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A Mohawk's Way

From Wikipedia, the free encyclopedia

A Mohawk's Way
Directed byD. W. Griffith
Written byStanner E.V. Taylor
Based onNovel
by James Fenimore Cooper
CinematographyG.W. Bitzer
Distributed by
  • Biograph Company
  • Unicorn Film Service Corporation (1916 reissue)
Release date
  • September 12, 1910 (1910-09-12) (USA)
Running time
17 min

A Mohawk's Way, also known as The Mohawk's Treasure, is a 1910 short silent black and white drama film directed by D. W. Griffith, written by Stanner E.V. Taylor and based on James Fenimore Cooper novel, and photography by G.W. Bitzer.[1] It stars Dorothy Davenport and Jeanie Macpherson.[2]

The film portrays American cultural precepts about blood-thirsty savage American Indians,[3][4][5] and it assails the white man's cruelty against them.[6]

Summary: Indefatigable in the extreme was the Mohawk; excessive in his expression of gratitude, ha is equally determined in his quest for vengeance; justice, however, being his incentive. Highly emotional, he possesses the power of dissembling to such an extent, as to ascribe aim stoical. This double nature is clearly shown in this Biography story, which gives it a Cooper atmosphere. Dr. Van Brum, the white medicine-man, is a being totally devoid of fellow-feeling, in fact, a contemptible despot. The Indian medicine-man has failed to cure the little papoose, over whom the brave and his squaw bend in abject anxiety, The medicine man incantations proving fruitless, the brave decides to seek the white doctor's aid. Van Brum refuses to waste his time on this Indian, and in reply to the poor fellow's earnest entreaties, knocks him down. The doctor's wife, however, hears the Indian's pleading and surreptitiously goes to administer to the fever-stricken papoose. The remedy is in the form of pellets, a bottle of which the good woman leaves with the squaw, with the injunction to give the baby more at regular intervals. The little one convalesces immediately, and the innocent squaw looks upon the bottle as cabalistic, in fact the entire tribe regard it a supernatural charm, and so hold it in awe. The squaw hanging it by a chain around her neck as a fetish. This in a measure, sets to rest the enmity that has existed with the Indians for the doctor. His tyranny has made him an odious neighbor. This condition of peace does not last long, for the doctor offers an insult to the squaw while she with others are cavorting on the river hank. She resorts to the bottle's charm for protection, but at this the doctor laughs, until she draws a dagger. The doctor, a coward, is thwarted. The Indians, upon hearing of the episode, declare war, and start after the doctor, who has fled with his wife on horseback. By a short cut the Indians waylay the fugitives and the doctor, after an exhibition of his despicable cowardice, meets his just deserts. While the wife is carried to the camp where she is about to suffer the same fate as her husband, when the squaw appears and in gratitude demands her release. This the braves are loath to do until she holds up the mysterious medicine bottle, the sight of which strikes terror and they withdraw. The squaw and brave then escort the woman to the river where she is taken aboard the old ferry and carried across to safety in the British camp on the opposite side.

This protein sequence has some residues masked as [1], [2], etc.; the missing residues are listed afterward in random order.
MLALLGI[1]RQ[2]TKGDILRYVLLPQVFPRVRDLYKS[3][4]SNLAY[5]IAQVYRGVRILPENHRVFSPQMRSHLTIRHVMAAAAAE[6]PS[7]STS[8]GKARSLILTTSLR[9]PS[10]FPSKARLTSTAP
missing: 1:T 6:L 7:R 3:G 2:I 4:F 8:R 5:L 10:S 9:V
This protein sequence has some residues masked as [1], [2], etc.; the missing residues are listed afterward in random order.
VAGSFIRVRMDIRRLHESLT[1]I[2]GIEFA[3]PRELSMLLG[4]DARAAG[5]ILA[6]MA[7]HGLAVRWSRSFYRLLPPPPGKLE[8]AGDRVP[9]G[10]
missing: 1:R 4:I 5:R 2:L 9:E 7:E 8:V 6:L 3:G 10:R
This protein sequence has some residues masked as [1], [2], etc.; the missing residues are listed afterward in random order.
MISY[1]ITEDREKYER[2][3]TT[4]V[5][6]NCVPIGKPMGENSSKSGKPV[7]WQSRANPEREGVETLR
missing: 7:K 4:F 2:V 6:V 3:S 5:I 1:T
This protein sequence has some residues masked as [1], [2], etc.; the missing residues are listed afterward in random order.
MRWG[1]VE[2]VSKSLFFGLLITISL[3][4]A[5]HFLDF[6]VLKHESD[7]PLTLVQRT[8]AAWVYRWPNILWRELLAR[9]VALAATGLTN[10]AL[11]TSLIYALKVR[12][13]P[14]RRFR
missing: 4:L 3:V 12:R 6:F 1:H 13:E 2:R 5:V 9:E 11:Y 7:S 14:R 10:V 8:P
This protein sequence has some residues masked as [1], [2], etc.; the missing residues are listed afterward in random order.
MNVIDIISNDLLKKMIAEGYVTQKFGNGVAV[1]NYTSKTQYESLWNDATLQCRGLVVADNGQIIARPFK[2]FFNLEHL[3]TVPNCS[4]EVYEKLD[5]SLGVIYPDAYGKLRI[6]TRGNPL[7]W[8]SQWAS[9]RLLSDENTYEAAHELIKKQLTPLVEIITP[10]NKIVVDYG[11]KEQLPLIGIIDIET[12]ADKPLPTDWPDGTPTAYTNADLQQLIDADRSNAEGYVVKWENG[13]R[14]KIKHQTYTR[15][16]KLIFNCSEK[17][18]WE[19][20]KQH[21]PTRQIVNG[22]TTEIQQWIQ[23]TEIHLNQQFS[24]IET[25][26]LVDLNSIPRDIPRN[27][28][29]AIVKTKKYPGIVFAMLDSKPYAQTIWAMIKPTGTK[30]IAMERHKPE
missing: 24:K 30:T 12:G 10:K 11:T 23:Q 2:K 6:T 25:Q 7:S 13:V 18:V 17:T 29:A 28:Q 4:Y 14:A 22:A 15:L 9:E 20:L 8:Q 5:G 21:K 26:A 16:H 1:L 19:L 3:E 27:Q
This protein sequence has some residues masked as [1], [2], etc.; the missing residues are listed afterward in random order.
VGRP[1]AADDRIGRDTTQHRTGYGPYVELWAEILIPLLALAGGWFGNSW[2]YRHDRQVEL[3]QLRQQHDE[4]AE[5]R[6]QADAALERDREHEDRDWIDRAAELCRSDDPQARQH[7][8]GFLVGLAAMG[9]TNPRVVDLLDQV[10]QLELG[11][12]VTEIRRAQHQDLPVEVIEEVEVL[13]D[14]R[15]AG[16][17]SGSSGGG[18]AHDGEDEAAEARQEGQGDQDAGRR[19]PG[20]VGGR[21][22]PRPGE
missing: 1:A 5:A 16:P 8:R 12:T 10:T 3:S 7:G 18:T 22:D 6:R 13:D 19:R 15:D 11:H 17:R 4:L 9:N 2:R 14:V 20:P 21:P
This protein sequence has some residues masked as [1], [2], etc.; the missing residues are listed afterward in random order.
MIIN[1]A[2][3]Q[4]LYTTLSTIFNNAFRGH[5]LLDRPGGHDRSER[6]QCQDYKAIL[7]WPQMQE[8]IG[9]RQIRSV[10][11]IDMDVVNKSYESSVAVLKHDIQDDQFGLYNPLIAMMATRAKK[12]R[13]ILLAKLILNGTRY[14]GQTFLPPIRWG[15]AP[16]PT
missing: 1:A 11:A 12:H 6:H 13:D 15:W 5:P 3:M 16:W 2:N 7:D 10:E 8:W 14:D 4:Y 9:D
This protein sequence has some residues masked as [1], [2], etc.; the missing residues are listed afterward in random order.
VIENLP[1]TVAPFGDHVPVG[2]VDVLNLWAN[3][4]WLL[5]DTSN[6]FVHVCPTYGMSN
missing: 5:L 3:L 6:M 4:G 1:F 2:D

1. ^ Österberg, Bertil O. (15 April 2009). Colonial America on Film and Television: A Filmography. McFarland Publishing. p. 193. ISBN 9780786442423.
  2. ^ Lowe, Denise (27 January 2014). An Encyclopedic Dictionary of Women in Early American Films: 1895-1930. Routledge. p. 1939. ISBN 9781317718970.
  3. ^ Stokes, Melvyn (15 January 2008). D.W. Griffith's the Birth of a Nation: A History of the Most Controversial Motion Picture of All Time. Oxford University Press. p. 351. ISBN 9780199887514.
  4. ^ Usai, Paolo Cherchi; Bowser, Eileen (26 November 2000). The Griffith Project: Films produced in 1910. British Film Institute. p. 170. ISBN 9780851708058.
  5. ^ Bernardi, Daniel; Green, Michael (7 July 2017). Race in American Film: Voices and Visions that Shaped a Nation. ABC-CLIO. p. 384. ISBN 9780313398407.
  6. ^ Drew, William M. (1986). D.W. Griffith's Intolerance: Its Genesis and Its Vision. McFarland & Company Incorporated Pub. p. 7. ISBN 9780899501710.

External links

This page was last edited on 7 May 2022, at 03:37
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